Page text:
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May 6, 2011
Doretta Royer 315 464-4833

Addiction Medicine program launched

SYRACUSE, N.Y.— Upstate Medical University is using the neuroscience-based psychodynamics of addiction as a blueprint for a program to help patients break their cycle of alcohol or drug abuse.

Upstate’s Addiction Medicine program, offered by Upstate’s Department of Psychiatry and Behavioral Sciences, uses a culturally competent and individualized system of care to help a patient better understand the addiction and manage its effects.

“The care we offer is delivered by physicians and other medical providers who understand how drugs change the brain and what to do about it,” said Brian Johnson, M.D., director of the addiction program and associate professor of psychiatry and behavioral sciences, and anesthesia at Upstate. The program enhances consciousness of addiction and addresses how denial works in each patient added Johnson.

“Prescription addiction is a significant and growing problem,” he said. “Our program has a holistic multidisciplinary pain service staffed by pain fellows and psychiatry residents. Patients take over the leadership of their own recovery, aided by a combination of medications such as anti-inflammatory drugs and procedures such as blocks of nerves that give dysfunctional pain signals,” he said.

A Sober Support Person (SSP) who is either a family member of a friend must accompany participants who are using drugs and alcohol.

“A fundamental nature of addiction is the inability to tolerate relationships and the feelings that arise within relationships,” Johnson said. “The SSP model helps the participant to learn to depend on people rather than drugs to address these issues. This model also provides the SSP with skills to effectively help the addicted participant.”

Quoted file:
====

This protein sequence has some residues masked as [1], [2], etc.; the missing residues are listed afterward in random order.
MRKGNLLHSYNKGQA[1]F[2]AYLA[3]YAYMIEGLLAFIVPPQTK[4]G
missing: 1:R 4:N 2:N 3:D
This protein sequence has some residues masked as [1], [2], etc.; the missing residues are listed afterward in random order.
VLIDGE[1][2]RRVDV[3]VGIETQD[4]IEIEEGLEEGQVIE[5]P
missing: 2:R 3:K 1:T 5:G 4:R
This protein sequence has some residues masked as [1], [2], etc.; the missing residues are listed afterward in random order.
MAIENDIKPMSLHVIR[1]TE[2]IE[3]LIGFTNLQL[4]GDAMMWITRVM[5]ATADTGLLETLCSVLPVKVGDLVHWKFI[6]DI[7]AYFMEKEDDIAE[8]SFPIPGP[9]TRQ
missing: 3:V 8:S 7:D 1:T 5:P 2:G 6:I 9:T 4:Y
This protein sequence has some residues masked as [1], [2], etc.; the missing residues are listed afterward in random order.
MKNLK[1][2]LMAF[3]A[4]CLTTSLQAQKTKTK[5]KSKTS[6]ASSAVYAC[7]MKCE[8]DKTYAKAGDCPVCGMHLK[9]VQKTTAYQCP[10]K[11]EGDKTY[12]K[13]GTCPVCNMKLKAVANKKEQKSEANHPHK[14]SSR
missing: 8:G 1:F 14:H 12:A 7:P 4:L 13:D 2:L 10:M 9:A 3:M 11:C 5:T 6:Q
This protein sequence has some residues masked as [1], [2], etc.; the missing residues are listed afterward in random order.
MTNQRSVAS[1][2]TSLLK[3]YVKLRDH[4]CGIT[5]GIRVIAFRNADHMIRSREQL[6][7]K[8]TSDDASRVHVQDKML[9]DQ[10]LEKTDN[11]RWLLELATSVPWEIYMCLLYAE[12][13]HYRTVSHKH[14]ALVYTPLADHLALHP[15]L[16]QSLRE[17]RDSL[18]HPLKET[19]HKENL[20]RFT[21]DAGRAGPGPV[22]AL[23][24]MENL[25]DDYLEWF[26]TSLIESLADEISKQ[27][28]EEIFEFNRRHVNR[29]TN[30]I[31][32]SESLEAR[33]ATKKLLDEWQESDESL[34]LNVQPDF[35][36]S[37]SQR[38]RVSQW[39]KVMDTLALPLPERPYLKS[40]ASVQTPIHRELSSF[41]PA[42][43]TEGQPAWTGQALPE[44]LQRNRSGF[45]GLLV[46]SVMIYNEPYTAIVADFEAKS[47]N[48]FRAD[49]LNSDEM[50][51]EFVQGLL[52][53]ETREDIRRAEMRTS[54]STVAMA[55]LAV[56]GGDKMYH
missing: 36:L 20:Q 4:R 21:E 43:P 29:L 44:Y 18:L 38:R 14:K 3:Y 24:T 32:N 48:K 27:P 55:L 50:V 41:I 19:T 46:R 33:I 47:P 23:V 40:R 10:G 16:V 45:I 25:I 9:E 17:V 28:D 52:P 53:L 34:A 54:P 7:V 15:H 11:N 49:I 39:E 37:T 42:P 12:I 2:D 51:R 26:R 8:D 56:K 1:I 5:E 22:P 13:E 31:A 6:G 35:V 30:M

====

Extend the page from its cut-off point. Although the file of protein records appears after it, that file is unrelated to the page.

A unique aspect of the program is the ability to treat the classic dual diagnosis patient who does not fit comfortably in either psychiatric or addiction programs. “We use safe outpatient detoxification with the SSP given some responsibility for monitoring withdrawal symptoms and helping with medications,” Johnson said. “Alcohol and urine drug screens are not done as the treatment is based on the withdrawal symptoms observed and not on the history or urine results.”

During detoxification, the patient, SSP and psychiatrist make a plan together, with parameters for calling the psychiatrist, who is available 24 hours a day/seven days a week. The patient continues in treatment daily until both the withdrawal syndrome has ended, and the patient is judged stable enough to tolerate a lower intensity of care.

Participants must arrive in withdrawal from alcohol, opioids or benzodiazepines and must be sober. Patients with acute medical conditions are referred to Upstate University Hospital’s Emergency Department.

Outpatient extended evaluation and referral services are also provided through the program. “We are a neuropsychoanalytic psychiatric service, so we are organized to understand both the brain changes that have been created by addictive drugs or alcohol, and the underlying issues that contribute to addictive illness,” Johnson said. “Every patient is screened for depression and has a cognitive examination because drugs and alcohol cause such frightening changes in one’s ability to think.”

For more information, call 315-464-3130.

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